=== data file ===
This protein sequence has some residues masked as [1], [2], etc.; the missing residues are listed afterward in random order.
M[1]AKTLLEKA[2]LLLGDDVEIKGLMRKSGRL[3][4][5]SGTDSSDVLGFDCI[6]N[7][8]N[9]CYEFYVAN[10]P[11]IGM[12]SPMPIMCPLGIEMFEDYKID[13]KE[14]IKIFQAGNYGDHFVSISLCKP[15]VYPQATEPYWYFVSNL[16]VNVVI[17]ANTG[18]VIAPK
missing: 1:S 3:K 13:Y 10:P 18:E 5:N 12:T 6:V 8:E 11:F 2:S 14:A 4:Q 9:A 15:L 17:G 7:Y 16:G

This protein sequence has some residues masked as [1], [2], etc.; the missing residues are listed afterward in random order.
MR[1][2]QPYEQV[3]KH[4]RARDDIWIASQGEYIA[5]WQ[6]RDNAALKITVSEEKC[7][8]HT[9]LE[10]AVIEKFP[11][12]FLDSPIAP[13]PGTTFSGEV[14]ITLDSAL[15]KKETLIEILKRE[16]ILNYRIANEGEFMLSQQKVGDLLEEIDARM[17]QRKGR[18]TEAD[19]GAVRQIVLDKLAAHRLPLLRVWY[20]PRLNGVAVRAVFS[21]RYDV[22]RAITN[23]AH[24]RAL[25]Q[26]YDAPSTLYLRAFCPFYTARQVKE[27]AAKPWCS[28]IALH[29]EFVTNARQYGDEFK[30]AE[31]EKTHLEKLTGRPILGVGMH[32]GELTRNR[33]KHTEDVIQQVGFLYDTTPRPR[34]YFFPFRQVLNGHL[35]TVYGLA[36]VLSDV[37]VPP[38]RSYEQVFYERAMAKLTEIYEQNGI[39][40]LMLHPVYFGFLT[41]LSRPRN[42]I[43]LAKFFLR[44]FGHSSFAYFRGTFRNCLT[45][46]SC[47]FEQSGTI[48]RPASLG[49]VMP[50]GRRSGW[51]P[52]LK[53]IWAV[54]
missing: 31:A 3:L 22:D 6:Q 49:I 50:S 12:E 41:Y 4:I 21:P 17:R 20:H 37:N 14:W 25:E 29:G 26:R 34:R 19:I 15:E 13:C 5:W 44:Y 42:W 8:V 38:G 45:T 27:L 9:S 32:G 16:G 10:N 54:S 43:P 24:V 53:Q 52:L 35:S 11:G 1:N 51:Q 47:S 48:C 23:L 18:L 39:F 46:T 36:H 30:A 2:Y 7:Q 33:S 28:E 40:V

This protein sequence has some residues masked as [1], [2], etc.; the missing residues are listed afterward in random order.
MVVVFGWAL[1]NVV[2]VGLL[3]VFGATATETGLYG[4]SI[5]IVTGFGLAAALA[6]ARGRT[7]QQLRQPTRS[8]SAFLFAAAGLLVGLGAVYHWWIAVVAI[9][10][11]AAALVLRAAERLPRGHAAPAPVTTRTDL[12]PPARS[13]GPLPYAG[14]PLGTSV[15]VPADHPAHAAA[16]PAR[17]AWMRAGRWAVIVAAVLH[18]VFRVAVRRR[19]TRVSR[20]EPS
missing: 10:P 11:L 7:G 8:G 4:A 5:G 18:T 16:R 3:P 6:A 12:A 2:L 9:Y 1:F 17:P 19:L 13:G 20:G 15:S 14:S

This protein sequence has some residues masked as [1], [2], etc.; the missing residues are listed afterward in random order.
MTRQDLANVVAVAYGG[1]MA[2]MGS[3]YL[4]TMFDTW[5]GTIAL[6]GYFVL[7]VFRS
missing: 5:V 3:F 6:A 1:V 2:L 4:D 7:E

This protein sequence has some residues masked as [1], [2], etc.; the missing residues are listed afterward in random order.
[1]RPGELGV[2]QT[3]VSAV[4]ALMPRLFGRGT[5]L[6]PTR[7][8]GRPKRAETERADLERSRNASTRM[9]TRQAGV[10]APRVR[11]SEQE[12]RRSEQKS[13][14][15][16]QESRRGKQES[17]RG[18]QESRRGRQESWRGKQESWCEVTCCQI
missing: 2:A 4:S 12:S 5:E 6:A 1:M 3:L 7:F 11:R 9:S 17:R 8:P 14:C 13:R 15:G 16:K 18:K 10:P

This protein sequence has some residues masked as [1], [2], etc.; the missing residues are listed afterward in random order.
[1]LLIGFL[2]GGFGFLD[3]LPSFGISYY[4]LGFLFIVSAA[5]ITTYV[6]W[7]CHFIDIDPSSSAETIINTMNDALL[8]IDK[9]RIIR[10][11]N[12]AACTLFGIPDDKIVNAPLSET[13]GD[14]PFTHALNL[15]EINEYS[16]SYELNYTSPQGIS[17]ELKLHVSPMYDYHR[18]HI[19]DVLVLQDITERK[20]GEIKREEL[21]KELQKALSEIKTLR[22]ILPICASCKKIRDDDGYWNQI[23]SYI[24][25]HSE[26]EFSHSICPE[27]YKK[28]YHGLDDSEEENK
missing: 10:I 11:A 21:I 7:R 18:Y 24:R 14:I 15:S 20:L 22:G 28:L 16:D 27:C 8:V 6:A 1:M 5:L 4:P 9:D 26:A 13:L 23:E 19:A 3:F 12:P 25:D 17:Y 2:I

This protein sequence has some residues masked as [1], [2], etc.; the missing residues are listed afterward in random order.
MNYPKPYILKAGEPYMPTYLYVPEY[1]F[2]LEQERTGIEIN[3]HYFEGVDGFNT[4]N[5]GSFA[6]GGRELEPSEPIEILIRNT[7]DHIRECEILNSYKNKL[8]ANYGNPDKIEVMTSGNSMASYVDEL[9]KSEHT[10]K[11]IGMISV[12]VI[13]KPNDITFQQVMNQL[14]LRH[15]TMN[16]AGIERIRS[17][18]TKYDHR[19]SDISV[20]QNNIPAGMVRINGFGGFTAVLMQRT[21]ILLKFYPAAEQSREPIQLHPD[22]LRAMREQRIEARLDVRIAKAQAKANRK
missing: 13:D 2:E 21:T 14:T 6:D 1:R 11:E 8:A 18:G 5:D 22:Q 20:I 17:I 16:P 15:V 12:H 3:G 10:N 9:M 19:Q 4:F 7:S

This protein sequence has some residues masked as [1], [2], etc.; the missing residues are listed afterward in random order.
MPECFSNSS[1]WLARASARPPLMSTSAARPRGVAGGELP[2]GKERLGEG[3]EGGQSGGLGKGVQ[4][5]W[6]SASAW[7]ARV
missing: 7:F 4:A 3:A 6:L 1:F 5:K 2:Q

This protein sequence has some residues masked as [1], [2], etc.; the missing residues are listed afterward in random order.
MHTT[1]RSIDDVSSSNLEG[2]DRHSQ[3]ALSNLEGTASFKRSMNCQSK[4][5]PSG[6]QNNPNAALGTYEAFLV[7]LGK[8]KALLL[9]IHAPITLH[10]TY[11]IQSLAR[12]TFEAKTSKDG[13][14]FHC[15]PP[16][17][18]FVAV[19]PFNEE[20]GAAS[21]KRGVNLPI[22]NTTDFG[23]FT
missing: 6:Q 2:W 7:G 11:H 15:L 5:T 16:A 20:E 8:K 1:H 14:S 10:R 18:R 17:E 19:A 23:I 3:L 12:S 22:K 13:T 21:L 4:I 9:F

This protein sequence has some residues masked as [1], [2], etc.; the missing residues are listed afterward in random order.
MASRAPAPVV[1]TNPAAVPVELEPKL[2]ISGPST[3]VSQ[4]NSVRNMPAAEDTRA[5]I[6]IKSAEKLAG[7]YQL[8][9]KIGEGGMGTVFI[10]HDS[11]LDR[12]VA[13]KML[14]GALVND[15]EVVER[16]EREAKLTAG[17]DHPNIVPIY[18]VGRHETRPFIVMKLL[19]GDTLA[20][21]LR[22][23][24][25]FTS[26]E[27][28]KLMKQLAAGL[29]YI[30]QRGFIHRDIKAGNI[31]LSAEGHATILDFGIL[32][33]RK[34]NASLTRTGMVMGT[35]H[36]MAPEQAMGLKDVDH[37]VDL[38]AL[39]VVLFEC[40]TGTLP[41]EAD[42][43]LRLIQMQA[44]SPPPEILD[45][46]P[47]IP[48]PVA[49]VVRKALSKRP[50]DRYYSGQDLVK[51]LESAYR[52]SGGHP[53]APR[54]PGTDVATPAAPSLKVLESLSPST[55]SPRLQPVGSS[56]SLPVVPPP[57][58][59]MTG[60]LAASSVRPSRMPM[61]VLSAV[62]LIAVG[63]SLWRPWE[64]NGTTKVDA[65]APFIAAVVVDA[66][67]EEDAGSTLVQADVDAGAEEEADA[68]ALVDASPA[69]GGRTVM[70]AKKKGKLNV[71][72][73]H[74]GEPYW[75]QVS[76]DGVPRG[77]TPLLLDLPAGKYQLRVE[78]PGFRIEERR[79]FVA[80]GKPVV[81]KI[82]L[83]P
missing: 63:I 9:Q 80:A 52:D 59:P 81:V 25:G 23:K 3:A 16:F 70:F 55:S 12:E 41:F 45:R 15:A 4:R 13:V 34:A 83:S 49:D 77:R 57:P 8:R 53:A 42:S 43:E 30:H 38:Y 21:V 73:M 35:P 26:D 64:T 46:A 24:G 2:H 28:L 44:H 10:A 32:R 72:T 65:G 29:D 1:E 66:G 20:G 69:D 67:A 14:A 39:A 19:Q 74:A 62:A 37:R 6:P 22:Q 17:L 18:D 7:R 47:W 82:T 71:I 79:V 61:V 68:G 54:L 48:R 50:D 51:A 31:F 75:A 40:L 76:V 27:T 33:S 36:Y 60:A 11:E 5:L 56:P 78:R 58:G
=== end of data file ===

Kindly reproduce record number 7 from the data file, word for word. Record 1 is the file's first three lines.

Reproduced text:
This protein sequence has some residues masked as [1], [2], etc.; the missing residues are listed afterward in random order.
MNYPKPYILKAGEPYMPTYLYVPEY[1]F[2]LEQERTGIEIN[3]HYFEGVDGFNT[4]N[5]GSFA[6]GGRELEPSEPIEILIRNT[7]DHIRECEILNSYKNKL[8]ANYGNPDKIEVMTSGNSMASYVDEL[9]KSEHT[10]K[11]IGMISV[12]VI[13]KPNDITFQQVMNQL[14]LRH[15]TMN[16]AGIERIRS[17][18]TKYDHR[19]SDISV[20]QNNIPAGMVRINGFGGFTAVLMQRT[21]ILLKFYPAAEQSREPIQLHPD[22]LRAMREQRIEARLDVRIAKAQAKANRK
missing: 13:D 2:E 21:T 14:T 6:D 1:R 11:E 8:A 18:G 5:D 22:Q 20:I 17:I 16:P 15:V 12:H 3:G 10:N 9:M 19:Q 4:F 7:S